Digital Transformation

Crossroads of Control vs. Digital cont.

In my last post, Crossroads of Control vs. Digital, I said would discuss the next logical questions for an IT leader.  The first of which is “How do you embrace this “new world order” without having everyone in the business do their own thing, with little consideration for overall company mission & best practices?”   News Flash: Folks are doing their own thing already.  Embrace it and become an enabler, nay, a leader of a bottom-up, federated technology department focused not on control but on driving productivity and value.

To be successful this will begin at home with what is the biggest impediment – your team.  Your team is accustomed to having control.  You will need to educate them on the new ways and integrate them back into the business.  This means three things.

  • Solid multi-layer governance led not by IT but by the departments in your business.
  • A keen focus on enterprise architecture not to be confused with technical architecture.
  • And perhaps most importantly, immersion of the technologists at the individual level into the various business departments in a way that is a conduit for understanding and influence.

You may feel you are giving up the control, but that perceived control comes with sub-optimal productivity, sub-optimal meeting of customer demand, sub-optimal profits or surpluses and sub-optimal sustainability.  The reward of improved productivity, improved morale, meeting customer demands and bottom line improvements will be worth the short term discomfort.

 

Crossroads of Control vs Power

“The technology for digital business is stateless and loosely-coupled, not stateful and closely-coupled like IT.”  This quote from Andy Mulholland, VP & Principal Analyst at Constellation Research, caught my attention because it captures a paradigm shift that most IT leaders struggle to embrace.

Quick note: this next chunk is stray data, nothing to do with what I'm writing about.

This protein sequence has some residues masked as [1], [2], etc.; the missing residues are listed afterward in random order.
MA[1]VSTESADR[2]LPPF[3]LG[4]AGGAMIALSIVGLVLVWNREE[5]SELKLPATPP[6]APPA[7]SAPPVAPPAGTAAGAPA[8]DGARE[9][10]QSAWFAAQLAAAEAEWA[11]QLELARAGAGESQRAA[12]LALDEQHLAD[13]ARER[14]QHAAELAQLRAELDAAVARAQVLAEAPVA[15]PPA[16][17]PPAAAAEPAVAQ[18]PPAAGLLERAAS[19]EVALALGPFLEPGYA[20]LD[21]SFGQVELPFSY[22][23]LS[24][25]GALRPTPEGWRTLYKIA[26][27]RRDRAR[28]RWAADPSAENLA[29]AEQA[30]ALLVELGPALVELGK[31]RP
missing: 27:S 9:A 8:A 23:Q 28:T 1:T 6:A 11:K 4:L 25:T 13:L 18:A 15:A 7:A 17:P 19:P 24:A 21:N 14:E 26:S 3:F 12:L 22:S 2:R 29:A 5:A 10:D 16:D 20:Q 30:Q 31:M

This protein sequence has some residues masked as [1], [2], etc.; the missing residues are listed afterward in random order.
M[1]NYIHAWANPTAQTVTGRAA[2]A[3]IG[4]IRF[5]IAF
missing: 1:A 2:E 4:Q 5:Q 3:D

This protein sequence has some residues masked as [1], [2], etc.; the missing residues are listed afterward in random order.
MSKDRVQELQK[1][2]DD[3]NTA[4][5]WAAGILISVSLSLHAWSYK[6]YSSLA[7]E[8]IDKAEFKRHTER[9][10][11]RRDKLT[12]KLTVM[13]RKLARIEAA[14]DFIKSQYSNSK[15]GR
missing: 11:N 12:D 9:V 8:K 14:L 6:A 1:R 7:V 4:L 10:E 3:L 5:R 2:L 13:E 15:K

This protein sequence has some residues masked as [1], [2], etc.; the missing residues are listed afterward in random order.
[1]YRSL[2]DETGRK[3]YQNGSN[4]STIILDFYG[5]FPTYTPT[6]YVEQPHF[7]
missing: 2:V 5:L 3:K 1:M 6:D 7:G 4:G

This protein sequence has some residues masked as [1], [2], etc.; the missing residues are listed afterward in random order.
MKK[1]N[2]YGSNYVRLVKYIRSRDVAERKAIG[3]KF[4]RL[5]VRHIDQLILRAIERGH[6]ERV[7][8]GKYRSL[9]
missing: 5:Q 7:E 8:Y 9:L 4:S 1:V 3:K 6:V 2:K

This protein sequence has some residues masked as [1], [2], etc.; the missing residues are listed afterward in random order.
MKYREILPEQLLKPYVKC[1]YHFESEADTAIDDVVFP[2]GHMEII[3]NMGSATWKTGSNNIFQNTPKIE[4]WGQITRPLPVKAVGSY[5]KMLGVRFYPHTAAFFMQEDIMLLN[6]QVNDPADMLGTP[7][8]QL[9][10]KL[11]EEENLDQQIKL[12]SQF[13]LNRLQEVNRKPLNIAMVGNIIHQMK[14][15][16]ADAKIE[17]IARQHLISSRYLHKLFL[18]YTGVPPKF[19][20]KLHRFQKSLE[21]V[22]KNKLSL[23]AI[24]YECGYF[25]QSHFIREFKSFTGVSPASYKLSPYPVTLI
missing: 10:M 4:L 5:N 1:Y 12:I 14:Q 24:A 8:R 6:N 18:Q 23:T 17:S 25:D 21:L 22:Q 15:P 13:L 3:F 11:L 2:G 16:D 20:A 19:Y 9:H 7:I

There is a sense of security in the technology control processes that IT created due to a lack of digital literacy within businesses in the past.  Today, however, digital literacy is universal within not only businesses, but society at large.  The challenge to IT leaders today?  Embrace the stateless and loosely-coupled nature of digital business by creating the required relationship networks.  The reward will be a new sense of power that not only improves their ability to deliver on their mission, but will result in better job satisfaction for their teams.

In my next post, I will discuss the next logical questions for an IT leader:

  • How do you embrace this “new world order” without having everyone in the business do their own thing, with little consideration for overall company mission & best practices? 
  • And how do you prevent the business from getting abused and taken advantage of by the technology vendors that love nothing more than having business “go around IT” and work directly with them?

Business teams definitely know more about technology than they did 20 years ago, but do they know enough to make solid decisions about complex technology on their own?  Now, more than ever, is the time for IT leaders to show a healthy respect for business leaders’ interests while positioning themselves as trusted advisors and experts.